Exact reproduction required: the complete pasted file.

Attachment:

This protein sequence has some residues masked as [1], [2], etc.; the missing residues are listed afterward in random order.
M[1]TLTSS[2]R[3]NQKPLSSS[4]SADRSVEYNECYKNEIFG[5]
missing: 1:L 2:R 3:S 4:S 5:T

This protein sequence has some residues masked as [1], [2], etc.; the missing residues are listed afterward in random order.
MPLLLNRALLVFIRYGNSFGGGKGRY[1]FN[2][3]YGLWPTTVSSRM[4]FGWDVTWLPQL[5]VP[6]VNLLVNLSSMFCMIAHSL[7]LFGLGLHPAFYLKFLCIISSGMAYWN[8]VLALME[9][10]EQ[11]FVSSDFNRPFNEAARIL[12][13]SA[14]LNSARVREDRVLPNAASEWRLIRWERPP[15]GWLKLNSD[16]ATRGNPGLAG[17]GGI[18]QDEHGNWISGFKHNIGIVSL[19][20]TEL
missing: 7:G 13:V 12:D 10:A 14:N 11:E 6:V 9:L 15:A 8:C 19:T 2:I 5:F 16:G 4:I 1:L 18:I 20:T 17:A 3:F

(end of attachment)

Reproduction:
This protein sequence has some residues masked as [1], [2], etc.; the missing residues are listed afterward in random order.
M[1]TLTSS[2]R[3]NQKPLSSS[4]SADRSVEYNECYKNEIFG[5]
missing: 1:L 2:R 3:S 4:S 5:T

This protein sequence has some residues masked as [1], [2], etc.; the missing residues are listed afterward in random order.
MPLLLNRALLVFIRYGNSFGGGKGRY[1]FN[2][3]YGLWPTTVSSRM[4]FGWDVTWLPQL[5]VP[6]VNLLVNLSSMFCMIAHSL[7]LFGLGLHPAFYLKFLCIISSGMAYWN[8]VLALME[9][10]EQ[11]FVSSDFNRPFNEAARIL[12][13]SA[14]LNSARVREDRVLPNAASEWRLIRWERPP[15]GWLKLNSD[16]ATRGNPGLAG[17]GGI[18]QDEHGNWISGFKHNIGIVSL[19][20]TEL
missing: 7:G 13:V 12:D 10:A 14:N 11:E 6:V 9:L 15:A 8:C 19:T 2:I 5:F 16:G 4:I 1:L 18:I 20:T 17:A 3:F